IFN Case Study – Harrison College


Harrison College BCAbout five years ago, Harrison College was facing the reality that it was time to upgrade its data center. The big questions – whether to build new facilities or upgrade, or look to an entirely different approach – were all on the table.  Joe Meadors, M.S.Ed., is the Senior Vice President – Information Services and Facilities at Harrison College, a complex of thirteen locations across Indiana, Ohio, and North Carolina, offering degrees in six disciplines, a total of over 30 fields of study.

At the time, Harrison College managed every component of its IT systems, keeping physical possession of its hardware and data, with all the expense and concerns that entailed, from worrying about natural disasters, to providing redundancy, to linking all the college’s campus systems, to the on-site challenges of climate control and physical security.


Not only was the existing system expensive, it did not lend itself well to expansion. But abandoning a long-held model with its known shortcomings for a modern but personally unfamiliar solution takes a lot of convincing.

  • Meadors notes, “We knew we had an outdated data center, and we were faced with remodeling or moving to a co-location model like IFN’s. We were also looking to bring our network to fiber connectivity. We sent out an RFP and Indiana Fiber Network had the best solution for what we wanted to so.” While other companies offered attractive but partial solutions, “IFN could do it all; others could do only parts.”

Many headaches were eliminated when Harrison chose IFN. Harrison no longer had to foot the expenses of HVAC, security, and redundancy. The College didn’t have the looming demand for more IT space. Harrison didn’t have to build its own fiber network, or lease from multiple other providers. “Indiana Fiber Network (IFN) keeps everything safe in its remote data center; necessary data are accessible across all campuses and functions.”


IFN does not operate like some giant, with a set program and one-way communications. Meadors says, “Services are set up to accommodate each location’s, and each discipline’s needs. IFN’s scalable approach merged handily with Harrison’s own. This scalability underlay the confidence that allowed Harrison College and IFN to build the entire 13-campus network all at once, rather than employing a potentially confusing or costly rollout.”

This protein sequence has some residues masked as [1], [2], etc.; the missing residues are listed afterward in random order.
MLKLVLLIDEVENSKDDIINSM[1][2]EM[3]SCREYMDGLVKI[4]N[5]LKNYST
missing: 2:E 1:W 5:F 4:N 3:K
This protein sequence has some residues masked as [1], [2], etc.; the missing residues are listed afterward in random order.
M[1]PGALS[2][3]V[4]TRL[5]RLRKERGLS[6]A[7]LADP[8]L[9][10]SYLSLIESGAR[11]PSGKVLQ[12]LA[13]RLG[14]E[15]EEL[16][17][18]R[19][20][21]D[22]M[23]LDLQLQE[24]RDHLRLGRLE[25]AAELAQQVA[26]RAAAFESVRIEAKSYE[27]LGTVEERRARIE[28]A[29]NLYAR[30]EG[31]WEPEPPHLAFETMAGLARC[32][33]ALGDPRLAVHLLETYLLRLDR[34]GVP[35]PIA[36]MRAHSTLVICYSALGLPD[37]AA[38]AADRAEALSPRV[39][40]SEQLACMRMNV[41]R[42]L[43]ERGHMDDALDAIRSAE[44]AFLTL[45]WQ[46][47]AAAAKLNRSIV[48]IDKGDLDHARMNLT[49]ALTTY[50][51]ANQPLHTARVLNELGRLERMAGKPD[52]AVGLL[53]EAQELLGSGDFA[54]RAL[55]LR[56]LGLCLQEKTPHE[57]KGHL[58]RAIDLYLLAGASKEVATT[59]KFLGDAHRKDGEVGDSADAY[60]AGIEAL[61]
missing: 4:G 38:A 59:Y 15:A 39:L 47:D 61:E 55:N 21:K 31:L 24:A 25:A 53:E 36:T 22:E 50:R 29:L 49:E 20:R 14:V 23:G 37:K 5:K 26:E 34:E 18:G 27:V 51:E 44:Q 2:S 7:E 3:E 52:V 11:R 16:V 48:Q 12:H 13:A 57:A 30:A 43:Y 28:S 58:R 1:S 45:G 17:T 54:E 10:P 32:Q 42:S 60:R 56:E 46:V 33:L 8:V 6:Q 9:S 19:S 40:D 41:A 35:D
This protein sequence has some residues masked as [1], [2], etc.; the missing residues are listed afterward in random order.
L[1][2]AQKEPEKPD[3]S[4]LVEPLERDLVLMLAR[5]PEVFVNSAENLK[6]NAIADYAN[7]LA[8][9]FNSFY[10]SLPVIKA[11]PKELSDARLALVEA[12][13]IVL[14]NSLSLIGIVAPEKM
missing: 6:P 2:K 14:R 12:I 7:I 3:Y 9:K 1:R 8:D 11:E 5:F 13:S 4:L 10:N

Still, with multiple locations, things can go wrong. That’s where careful work, planning to meet the conditions of the RFP and tweaking details before the rollout, matter. Meadors said the planning was crucial, and well-done, so when it came time to flip the switch, “Most of it went as-planned. Our challenges were minimal and anticipated. When we turned it on, it worked right away, aside from a few things we had already anticipated. These were handled right away, and we were up and running.”

The need for additional capacity never goes away, and soon Harrison College was looking to add facilities. “Since the initial installation, we’ve added a couple locations,” Meadors said. “They went up easily. The model is absolutely scalable. Everything they designed initially has been sufficient. I think the RFP that we designed has met our needs well.”


Harrison was fortunate in that its planning covered its needs; what the planners saw were future problems that the existing model and facilities wouldn’t be able to handle.  Harrison  weren’t `behind,’ but they saw the day, in the near future, when they would be. And the old model was expensive, with no relief in sight. In other words, the need for a new model was obvious; the questions were what model to use, and when to implement it.

  • “The central concept is that, as businesses consider what to do with their data centers, the traditional thinking is to build their own. We have found a tremendous advantage in having a colocation facility. I would suggest to new institutions.” Meadors regrouped. “Our decision was largely economic; it was advantageous to simply start over. What we have found is a lot fewer headaches, having our gear in their space. The advantages have been terrific: reliability, redundancy, less maintenance.”

“Maybe you don’t want to build or expand a new data center.” Meadors continued, “Maybe they’d prefer to use a co-location solution. There is a big economic advantage in using their hub. Having a co-location facility has pretty dramatic economic and operational advantages. We don’t have to worry about cooling, power, physical security — all that is expensive — it’s all built into the IFN model.” So now, “We don’t worry about cooling, security, power, uptime.”IMG_0218

The IFN solution is simple in both concept and in execution. It allowed Harrison to maintain much of its existing structure – the parts that worked well. “Old data centers still exist, but only as spokes. The hub is IFN.” But the key to success is in the finished product: “The advantage of having our core data center in an IFN facility rather than in one of our buildings is a huge advantage.” Meadors explained, “Our gear is housed at the co-location — literally a wire cage with racks, in space they provide, at their hub. All our campuses come to the IFN cage.  We built in redundancy, and it’s working really well. We have had terrific reliability with the IFN network, with very good response time.”

More: www.harrison.edu

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